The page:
Century Dictionary and Cyclopedia
- Having a pavement.
- Resembling pavement; formed into a structure or combination like pavement: as, the paved teeth of some fishes.
- adj. Covered in pavement; having a hard surface, as of concrete or asphalt.
- adj. figuratively Laid out or made, as intentions, desires, plans, etc.
- v. Simple past tense and past participle of pave.
GNU Webster's 1913
- adj. covered with a firm surface; -- of pathways or roadways.
- adj. covered with a firm surface
“Back then it was a scratched existence like hundreds of unseen small villages far off the main paved Carretera, throughout Mexico where life was what it was.”
“For those women who do become mothers, however, medical advances have again paved the way.”
““Town” is basically a strip of hotels and restaurants along the side of this main paved road that heads into the park.”
“This outward style of growth has also left behind brownfields, areas contaminated (or perceived to be contaminated) with chemicals, and grayfields - areas that are no longer used but which remain paved over.”
“The liturgy of the word paved the way to a new discovery.”
“Do you call the paved place where you park your car beside your house a driveway like we do, or something else?”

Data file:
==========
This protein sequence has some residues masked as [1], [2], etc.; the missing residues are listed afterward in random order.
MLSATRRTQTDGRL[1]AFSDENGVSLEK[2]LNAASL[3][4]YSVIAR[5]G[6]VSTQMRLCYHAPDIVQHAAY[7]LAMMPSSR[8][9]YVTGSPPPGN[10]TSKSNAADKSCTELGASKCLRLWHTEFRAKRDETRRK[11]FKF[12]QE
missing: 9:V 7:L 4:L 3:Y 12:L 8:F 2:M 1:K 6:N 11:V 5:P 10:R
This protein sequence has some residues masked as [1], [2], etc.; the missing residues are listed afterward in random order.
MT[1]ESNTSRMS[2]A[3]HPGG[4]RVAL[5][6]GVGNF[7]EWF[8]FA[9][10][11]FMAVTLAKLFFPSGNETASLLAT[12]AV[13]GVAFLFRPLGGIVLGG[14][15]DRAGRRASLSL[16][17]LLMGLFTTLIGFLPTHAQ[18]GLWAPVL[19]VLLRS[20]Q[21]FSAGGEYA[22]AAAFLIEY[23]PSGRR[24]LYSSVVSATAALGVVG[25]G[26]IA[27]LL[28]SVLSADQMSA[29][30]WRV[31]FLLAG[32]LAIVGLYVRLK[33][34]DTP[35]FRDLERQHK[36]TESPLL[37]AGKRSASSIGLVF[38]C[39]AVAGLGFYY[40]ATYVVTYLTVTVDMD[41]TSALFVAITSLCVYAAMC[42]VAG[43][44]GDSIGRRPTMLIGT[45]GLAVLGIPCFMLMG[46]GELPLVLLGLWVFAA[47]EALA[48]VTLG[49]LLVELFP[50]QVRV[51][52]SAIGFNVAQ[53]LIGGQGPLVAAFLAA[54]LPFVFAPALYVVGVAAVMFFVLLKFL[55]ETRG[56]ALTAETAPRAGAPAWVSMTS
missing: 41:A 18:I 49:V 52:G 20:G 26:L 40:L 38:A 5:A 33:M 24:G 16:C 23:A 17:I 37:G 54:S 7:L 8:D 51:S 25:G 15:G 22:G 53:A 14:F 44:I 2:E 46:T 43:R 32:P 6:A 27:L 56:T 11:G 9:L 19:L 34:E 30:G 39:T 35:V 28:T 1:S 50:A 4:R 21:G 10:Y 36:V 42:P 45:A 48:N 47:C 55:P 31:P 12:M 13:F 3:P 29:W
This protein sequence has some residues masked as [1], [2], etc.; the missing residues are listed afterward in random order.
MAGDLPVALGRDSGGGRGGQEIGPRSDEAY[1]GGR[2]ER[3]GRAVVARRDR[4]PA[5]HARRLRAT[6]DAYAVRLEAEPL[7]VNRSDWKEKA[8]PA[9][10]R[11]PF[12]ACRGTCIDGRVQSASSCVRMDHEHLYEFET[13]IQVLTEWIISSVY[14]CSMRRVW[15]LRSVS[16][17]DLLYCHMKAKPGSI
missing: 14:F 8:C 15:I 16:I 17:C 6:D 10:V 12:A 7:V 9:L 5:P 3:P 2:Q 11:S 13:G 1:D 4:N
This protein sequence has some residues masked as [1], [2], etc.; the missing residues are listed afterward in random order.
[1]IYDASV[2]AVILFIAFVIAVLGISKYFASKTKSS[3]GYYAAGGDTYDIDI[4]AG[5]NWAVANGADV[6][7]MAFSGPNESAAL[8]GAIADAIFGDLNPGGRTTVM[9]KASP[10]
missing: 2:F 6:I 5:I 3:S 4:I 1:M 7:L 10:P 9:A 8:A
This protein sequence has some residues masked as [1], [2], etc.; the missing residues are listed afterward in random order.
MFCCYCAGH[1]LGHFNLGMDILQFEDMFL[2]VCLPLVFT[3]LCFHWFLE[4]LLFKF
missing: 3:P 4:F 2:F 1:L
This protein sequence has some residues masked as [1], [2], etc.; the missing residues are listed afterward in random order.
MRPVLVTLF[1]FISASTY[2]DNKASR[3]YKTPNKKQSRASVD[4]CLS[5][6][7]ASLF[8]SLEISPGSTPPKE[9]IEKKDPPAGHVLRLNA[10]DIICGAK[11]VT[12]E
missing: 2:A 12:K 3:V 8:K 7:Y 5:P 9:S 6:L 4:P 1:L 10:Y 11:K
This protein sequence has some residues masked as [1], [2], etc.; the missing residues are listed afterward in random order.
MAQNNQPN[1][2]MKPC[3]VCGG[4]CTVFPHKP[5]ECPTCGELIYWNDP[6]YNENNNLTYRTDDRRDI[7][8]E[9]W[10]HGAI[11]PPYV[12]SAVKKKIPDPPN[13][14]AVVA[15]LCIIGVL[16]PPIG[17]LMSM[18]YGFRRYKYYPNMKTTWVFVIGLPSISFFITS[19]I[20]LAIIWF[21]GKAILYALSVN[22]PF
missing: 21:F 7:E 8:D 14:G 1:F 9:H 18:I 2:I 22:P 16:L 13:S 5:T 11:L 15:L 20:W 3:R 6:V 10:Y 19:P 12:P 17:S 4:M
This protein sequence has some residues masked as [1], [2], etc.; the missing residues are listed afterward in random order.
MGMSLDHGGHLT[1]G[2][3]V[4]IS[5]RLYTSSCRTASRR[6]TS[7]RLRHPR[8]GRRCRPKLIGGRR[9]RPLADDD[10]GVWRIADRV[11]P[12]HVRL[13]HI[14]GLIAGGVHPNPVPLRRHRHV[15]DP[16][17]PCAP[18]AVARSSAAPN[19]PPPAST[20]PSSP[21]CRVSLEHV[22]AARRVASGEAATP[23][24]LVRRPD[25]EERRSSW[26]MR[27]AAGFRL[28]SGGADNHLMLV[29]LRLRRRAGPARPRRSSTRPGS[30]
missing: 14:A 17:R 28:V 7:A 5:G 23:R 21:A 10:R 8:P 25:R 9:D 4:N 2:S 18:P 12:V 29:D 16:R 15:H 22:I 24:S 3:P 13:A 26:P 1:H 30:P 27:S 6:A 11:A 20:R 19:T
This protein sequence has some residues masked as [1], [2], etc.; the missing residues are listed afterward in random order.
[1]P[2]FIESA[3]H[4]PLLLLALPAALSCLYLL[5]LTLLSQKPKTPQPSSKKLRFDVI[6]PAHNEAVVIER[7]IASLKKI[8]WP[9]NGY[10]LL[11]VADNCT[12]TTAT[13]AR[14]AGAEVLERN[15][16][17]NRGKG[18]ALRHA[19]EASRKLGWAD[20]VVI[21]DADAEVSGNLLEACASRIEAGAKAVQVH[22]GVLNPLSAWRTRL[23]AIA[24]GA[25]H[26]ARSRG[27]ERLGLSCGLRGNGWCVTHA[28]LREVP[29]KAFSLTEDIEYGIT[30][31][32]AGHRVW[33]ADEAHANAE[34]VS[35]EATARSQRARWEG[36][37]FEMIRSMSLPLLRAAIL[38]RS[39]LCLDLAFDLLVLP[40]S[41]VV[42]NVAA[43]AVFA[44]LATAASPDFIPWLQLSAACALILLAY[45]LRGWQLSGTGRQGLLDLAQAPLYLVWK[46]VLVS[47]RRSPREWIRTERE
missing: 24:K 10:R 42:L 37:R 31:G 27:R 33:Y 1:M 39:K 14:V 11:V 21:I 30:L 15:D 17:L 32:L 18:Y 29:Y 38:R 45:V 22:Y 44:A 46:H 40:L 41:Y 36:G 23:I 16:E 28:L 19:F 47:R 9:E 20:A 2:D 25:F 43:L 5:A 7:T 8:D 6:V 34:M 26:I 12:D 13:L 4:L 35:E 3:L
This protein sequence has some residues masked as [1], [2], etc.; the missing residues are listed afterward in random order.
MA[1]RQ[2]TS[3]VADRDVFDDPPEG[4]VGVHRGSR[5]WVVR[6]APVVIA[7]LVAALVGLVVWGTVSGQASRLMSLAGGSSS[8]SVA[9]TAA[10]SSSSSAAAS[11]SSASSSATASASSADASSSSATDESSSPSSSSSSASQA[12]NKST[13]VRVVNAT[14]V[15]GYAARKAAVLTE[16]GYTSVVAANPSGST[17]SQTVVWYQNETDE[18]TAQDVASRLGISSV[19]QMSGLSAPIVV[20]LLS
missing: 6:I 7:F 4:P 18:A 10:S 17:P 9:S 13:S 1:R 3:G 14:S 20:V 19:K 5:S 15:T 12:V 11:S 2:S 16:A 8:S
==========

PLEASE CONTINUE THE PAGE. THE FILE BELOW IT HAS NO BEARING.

“We still resist the idea of paved roads on Little Potato.”
“A natural pathway more difficult of progress I cannot conceive anywhere in the world; and yet this is a so-called paved road, the road over which all the trade of the western part of this great province, all the imports from Burma, are regularly carried.”
“Two centuries ago they were described as paved over with stones, with wide openings between them for cattle to break their legs, and the modern description by Hon.”
“But, he added, "some employees informally refer to a paved walkway that most employees use to walk between their offices, residences and the embassy dining facility as Negroponte Way.”
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